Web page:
What’s a practising Jew to do at a time like this? I don’t celebrate Christmas, or Xmas either, for that matter. While all around me are the unmistakeable signs of festivity that have been growing since they first started to appear in… .. October?
Over the past few weeks, I have been giving a lot of thought to the unavoidable fact that, for years, I have managed to miss all of the signs of my my helter-skelter thought disorder. How could I have done this without planting my head firmly in the sand?
It goes without saying that in the saddle a rider has to be alert at all times, not only aware of the traffic and pedestrians, but of the road surface itself, so as to avoid pot-holes, and debris that can result in a flat tyre. But this Road Awareness – an awareness of one’s surroundings – is quite different from self awareness. And it the sorry lack of this that occupies me now.
Today Jews read the opening verses of The Book of Exodus in our regular Sabbath morning services. We read of how The Almighty tries to impress Moses, the man He has chosen to lead the Israelites out of Egypt, away from slavery, and to a new life free from the burdens of slavery under Pharaoh. He does this in a number of ways, one of which can comfortably be described as magic. He makes a stick turn into a serpent, and then back again. This helps Moses to get up the courage to confront Pharaoh, and demand the Israelites’ immediate release from slavery.
Signs and wonders. Who can fail to be impressed by the sleight of hand shown by members of The Magic Circle? It’s hardly surprising that Moses found the courage to challenge the Egyptian leader and demand his people’s freedom. And perhaps it’s this that explains my failure to read the signs – of the way my mind was really working. I was just too impressed with what I was thinking, too taken in and absorbed by what I was thinking, regardless of it’s actual content. The sheer speed of my thought process, never mind what I was actually thinking, was what swept me along. However giddy it made me feel – and I did complain about my ‘Racing Thoughts – that was never enough to make me get off the merry – go – round and ask myself what on earth was going on. I did get off the merry – go – round from time to time, but by the time I had found my feet, and everything had stopped spinning, life was back to normal once more. What’s there to be concerned about? ‘Oh look, there’s a coconut shye over there, who wants to have a go?!’ And with hollow jest I was off again, repeating the mad-cap cycle again, and again, and again….
And sometimes I clambered off the merry – go – round, and fell over, and found it hard to get to my feet again. That was the depression. Who’s going to ask about the spinning air-bourne horses on sticks when I was lying prone on the ground, so to speak?
So, today, and for the whole of what most of us call The Festive Period, I don’t care to participate, or examine it too closely. I have comforted myself in the past with the smug knowledge that these festivities, be they Christian or not, don’t really apply to me.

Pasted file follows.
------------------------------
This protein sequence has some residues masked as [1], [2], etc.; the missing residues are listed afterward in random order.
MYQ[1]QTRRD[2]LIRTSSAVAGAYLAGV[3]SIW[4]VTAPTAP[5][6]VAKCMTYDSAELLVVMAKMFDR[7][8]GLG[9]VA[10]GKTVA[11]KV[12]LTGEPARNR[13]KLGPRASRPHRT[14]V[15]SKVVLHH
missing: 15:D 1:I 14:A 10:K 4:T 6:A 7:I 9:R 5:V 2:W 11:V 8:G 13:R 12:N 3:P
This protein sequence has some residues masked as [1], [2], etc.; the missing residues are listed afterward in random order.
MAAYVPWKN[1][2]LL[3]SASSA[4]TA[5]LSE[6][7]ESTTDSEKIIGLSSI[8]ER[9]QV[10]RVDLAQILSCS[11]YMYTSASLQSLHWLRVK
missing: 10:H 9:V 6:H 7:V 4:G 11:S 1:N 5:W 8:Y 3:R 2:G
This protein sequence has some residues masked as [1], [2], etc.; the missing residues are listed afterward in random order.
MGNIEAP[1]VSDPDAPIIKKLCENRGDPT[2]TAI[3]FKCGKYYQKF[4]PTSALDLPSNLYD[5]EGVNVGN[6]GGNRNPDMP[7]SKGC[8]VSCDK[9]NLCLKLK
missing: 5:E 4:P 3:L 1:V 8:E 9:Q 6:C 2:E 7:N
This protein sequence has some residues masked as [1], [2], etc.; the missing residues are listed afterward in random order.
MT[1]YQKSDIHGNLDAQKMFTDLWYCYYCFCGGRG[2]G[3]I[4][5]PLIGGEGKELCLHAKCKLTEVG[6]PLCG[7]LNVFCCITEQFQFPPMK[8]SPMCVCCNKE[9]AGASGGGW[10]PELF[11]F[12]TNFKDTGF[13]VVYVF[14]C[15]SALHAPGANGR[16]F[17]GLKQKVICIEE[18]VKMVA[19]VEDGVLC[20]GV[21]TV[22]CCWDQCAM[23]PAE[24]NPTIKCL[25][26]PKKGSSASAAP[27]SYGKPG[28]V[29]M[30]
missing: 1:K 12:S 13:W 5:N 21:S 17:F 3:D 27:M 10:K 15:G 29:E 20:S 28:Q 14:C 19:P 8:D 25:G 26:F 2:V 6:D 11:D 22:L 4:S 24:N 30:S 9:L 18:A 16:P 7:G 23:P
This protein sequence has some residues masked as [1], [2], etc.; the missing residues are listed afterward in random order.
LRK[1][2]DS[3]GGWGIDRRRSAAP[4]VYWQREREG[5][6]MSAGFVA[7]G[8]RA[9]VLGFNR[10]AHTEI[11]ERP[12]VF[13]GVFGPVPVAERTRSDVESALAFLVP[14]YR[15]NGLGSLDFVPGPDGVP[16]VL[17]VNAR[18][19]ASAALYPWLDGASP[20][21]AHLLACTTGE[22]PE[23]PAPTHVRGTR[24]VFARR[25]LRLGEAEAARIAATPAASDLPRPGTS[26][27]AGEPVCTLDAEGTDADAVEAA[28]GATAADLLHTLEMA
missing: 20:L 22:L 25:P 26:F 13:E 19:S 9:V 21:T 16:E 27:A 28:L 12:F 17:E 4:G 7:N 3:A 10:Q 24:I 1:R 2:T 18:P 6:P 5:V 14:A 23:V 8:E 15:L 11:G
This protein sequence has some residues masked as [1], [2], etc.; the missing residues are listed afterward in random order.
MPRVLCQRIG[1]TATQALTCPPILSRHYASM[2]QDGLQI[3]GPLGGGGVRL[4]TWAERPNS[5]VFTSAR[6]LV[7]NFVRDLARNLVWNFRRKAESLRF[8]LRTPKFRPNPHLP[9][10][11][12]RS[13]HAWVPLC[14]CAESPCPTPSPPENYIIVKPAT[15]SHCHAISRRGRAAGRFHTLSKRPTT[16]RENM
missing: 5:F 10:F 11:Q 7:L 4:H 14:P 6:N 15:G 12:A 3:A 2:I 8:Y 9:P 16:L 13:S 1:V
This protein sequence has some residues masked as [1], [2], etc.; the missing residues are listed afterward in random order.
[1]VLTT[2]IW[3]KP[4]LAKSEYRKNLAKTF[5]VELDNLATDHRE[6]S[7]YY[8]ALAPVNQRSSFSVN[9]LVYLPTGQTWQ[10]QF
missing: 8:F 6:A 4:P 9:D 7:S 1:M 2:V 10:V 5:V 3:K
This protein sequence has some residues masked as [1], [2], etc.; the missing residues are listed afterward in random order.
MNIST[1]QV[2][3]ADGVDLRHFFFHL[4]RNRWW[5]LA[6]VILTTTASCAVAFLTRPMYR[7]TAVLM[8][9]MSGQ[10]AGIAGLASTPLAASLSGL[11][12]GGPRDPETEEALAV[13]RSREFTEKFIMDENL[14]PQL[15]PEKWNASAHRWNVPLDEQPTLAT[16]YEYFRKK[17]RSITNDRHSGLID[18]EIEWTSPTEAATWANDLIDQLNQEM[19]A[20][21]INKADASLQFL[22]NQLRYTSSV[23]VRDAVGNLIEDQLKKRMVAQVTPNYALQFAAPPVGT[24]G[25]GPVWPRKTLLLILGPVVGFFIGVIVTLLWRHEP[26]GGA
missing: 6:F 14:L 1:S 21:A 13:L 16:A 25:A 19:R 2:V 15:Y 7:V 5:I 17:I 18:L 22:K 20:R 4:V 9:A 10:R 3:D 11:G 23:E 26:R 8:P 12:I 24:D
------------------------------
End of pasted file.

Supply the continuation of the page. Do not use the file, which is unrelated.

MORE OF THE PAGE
T.S. Eliot – no friend of Jews, it must be said – shook me out of that self-satisfied fleece this year with the following verse.
Journey of the Magi
“A cold coming we had of it,
Just the worst time of the year
For a journey, and such a long journey:
The was deep and the weather sharp,
The very dead of winter.”
And the camels galled, sore-footed, refractory,
Lying down in the melting snow.
There were times we regretted
The summer palaces on slopes, the terraces,
And the silken girls bringing sherbet.
Then the camel men cursing and grumbling
And running away, and wanting their liquor and women,
And the night-fires gong out, and the lack of shelters,
And the cities hostile and the towns unfriendly
And the villages dirty, and charging high prices.:
A hard time we had of it.
At the end we preferred to travel all night,
Sleeping in snatches,
With the voices singing in our ears, saying
That this was all folly.
Then at dawn we came down to a temperate valley,
Wet, below the snow line, smelling of vegetation;
With a running stream and a water-mill beating the darkness,
And three trees on the low sky,
And an old white horse galloped away in the meadow.
Then we came to a tavern with vine-leaves over the lintel,
Six hands at an open door dicing for pieces of silver,
And feet kicking the empty wine-skins.
But there was no information, and so we continued
And arrived at evening, not a moment too soon
Finding the place; it was (you may say) satisfactory.
All this was a long time ago, I remember,
And I would do it again, but set down
This set down
This: were we lead all that way for
Birth or Death? There was a Birth, certainly,
We had evidence and no doubt. I have seen birth and death,
But had thought they were different; this Birth was
Hard and bitter agony for us, like Death, our death.
We returned to our places, these Kingdoms,
But no longer at ease here, in the old dispensation,
With an alien people clutching their gods.
I should be glad of another death.
T.S. Eliot (1888-1965)